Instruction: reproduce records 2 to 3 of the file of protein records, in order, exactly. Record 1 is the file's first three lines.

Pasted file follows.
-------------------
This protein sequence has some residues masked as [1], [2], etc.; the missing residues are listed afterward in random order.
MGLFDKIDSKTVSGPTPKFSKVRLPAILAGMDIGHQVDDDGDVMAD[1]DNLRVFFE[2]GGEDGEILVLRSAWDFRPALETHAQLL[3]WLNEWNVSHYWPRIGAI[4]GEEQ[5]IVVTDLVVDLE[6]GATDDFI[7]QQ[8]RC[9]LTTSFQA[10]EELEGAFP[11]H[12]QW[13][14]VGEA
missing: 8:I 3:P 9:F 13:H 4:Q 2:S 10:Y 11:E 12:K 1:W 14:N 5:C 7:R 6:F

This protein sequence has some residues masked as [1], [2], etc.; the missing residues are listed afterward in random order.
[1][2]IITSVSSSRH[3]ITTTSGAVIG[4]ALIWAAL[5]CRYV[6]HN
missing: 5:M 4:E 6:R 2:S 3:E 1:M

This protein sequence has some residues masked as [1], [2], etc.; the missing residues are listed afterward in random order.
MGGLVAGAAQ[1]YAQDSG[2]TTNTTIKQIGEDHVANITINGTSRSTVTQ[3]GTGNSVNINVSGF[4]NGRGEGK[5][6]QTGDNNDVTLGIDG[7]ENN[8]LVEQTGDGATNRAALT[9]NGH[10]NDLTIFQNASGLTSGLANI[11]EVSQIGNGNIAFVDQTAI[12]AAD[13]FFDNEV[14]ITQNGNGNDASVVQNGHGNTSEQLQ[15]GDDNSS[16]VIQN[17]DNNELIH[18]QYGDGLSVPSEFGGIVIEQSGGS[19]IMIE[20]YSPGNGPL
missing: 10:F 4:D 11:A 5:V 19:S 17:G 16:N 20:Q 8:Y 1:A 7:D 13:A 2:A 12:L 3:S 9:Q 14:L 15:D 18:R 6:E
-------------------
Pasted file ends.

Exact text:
This protein sequence has some residues masked as [1], [2], etc.; the missing residues are listed afterward in random order.
[1][2]IITSVSSSRH[3]ITTTSGAVIG[4]ALIWAAL[5]CRYV[6]HN
missing: 5:M 4:E 6:R 2:S 3:E 1:M

This protein sequence has some residues masked as [1], [2], etc.; the missing residues are listed afterward in random order.
MGGLVAGAAQ[1]YAQDSG[2]TTNTTIKQIGEDHVANITINGTSRSTVTQ[3]GTGNSVNINVSGF[4]NGRGEGK[5][6]QTGDNNDVTLGIDG[7]ENN[8]LVEQTGDGATNRAALT[9]NGH[10]NDLTIFQNASGLTSGLANI[11]EVSQIGNGNIAFVDQTAI[12]AAD[13]FFDNEV[14]ITQNGNGNDASVVQNGHGNTSEQLQ[15]GDDNSS[16]VIQN[17]DNNELIH[18]QYGDGLSVPSEFGGIVIEQSGGS[19]IMIE[20]YSPGNGPL
missing: 10:F 4:D 11:A 5:V 19:S 17:G 16:N 20:Q 8:Y 1:A 7:D 13:A 2:A 12:L 3:S 9:Q 14:L 15:D 18:R 6:E